unstructured triangular mesh and incorporates a wide range of user-selectable mechanisms for biogeochemical cycling between
water, plants, and soils (A.I. James, University of Florida, written commun., 2008).
This model was developed to help assess the effects of management alternatives on large freshwater marsh treatment
wetlands in southern Florida. Important features of the model include the following: (1) ability to select different combina-
tions of phosphorus cycling mechanisms to suit the complexity of the problem under consideration, (2) ability to couple
the phosphorus biogeochemical model to a hydrologic model, and (3) capability for two-dimensional spatially distributed
parameterization and prediction.







Introduction 3


Purpose and Scope

The purpose of this report is to describe the development, testing, and sensitivity and uncertainty analysis of a transport
and reaction simulation engine (TaRSE) designed to simulate phosphorus transport and cycling in wetlands. Model calibration,
validation, and application are discussed, with several combinations of phosphorus cycling mechanisms applied to data sets of
varying scales, culminating with an application of the model to several years of field data from a large constructed wetland-
Cell 4 of Stormwater Treatment Area lWest (STA-1W Cell 4).
A complete global sensitivity and uncertainty analysis of the full model is performed using the Morris method as a
screening tool and the variance-based Fourier Amplitude Sensitivity Test (FAST) method. These techniques can be used to
explore the effects of model complexity on model outputs. In flow-driven systems, such as the Everglades in southern Florida,
it is also important to verify the effect of water velocity on model results. A statistical framework is, therefore, applied in which
the sensitivity and uncertainty of the model are evaluated at three increasingly complex model structures and three surface-
water flow velocities (or residence times). This model evaluation further reinforces the validity of the model, while guiding the
potential user in the parameter selection and application process.


Description of Study Area

The STA-1W study area is a constructed treatment wetland on the eastern perimeter of the Everglades Agricultural
Area (EAA), adjacent to Water Conservation Area (WCA) 1 as shown in figure 1. Cell 4 encompasses 147 ha and acts as a
"polishing" cell before water is discharged into the adjacent WCAs. The cell was constructed in the early 1990s and became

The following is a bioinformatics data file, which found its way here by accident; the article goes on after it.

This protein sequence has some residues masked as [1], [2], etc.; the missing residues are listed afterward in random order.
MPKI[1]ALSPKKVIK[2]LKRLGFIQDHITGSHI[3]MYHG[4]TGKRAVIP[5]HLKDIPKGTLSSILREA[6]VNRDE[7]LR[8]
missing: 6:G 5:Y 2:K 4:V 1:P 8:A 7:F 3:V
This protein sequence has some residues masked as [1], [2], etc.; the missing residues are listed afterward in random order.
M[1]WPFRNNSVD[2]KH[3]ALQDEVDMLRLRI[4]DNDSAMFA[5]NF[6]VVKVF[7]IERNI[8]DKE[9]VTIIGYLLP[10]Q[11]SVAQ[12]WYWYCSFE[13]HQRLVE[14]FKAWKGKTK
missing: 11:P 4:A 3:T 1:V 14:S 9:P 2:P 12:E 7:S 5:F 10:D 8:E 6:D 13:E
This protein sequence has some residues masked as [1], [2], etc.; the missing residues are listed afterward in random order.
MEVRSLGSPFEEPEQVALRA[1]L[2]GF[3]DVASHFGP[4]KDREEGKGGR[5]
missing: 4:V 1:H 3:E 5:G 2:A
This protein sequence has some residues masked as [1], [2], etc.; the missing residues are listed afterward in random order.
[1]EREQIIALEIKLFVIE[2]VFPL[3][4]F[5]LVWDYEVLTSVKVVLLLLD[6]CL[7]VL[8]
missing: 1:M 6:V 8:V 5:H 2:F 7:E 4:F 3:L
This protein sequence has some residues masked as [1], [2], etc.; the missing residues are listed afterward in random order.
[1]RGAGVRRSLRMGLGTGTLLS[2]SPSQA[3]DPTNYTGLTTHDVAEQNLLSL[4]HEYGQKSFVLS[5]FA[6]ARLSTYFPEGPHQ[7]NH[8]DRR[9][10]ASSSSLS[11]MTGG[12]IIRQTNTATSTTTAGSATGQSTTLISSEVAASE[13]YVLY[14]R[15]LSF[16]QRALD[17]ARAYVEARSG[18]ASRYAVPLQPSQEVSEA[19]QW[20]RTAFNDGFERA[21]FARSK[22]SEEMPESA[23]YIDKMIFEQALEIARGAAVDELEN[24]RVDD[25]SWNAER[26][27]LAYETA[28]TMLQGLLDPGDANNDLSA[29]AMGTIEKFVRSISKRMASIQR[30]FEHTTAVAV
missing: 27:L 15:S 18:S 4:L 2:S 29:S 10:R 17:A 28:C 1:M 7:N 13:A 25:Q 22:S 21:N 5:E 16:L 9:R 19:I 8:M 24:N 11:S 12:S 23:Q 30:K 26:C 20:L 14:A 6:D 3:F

operational in August 1994 (Newman and Pietro, 2001). The spatially uniform vegetation community (dominated by submerged
aquatic vegetation), well-characterized hydrology, and simple geometry of Cell 4 made it a preferable test case for coupled
nutrient-hydrodynamic model development.


Previous Studies

The biogeochemical cycling of phosphorus in wetlands has been studied extensively, and many of the fundamental physical,
chemical, and biological processes involved in the transfer of phosphorus between wetland soil, biomass, and water column are
well documented (Reddy and others, 2005). One approach to mathematical modeling of phosphorus cycling in wetlands has
been to combine mechanistic representations of the fundamental biogeochemical processes into what has been termed a "detailed
ecosystem model" (Wang and Mitsch, 2000). This approach, however, often is considered cumbersome because of the large
number of process parameters required. A second and more common approach to modeling wetland phosphorus dynamics is
to group all phosphorus cycling processes into a single parameter, usually referred to as either an uptake coefficient or settling
velocity (Mitsch and others, 1995; Walker, 1995; Kadlec and Knight, 1996). Models of intermediate complexity that combine
some process lumping and some mechanistic representations also have been employed (Kadlec, 1997).
Although the modeling efforts, just described, represent the phosphorus biogeochemical cycling in wetlands with
varying degrees of complexity, surface-water flow through the wetlands was simulated in these studies as simply a water
mass balance (Walker, 1995; Wang and Mitsch, 2000) or as nondispersive, unidirectional plug flow (Kadlec, 1997). The
spatial variability in the wetland interior of water depth and velocity arising from irregular wetland geometry or irregular
water flow inlet and outlet locations (Persson and others, 1999) are, thus, not captured by such models. Furthermore, these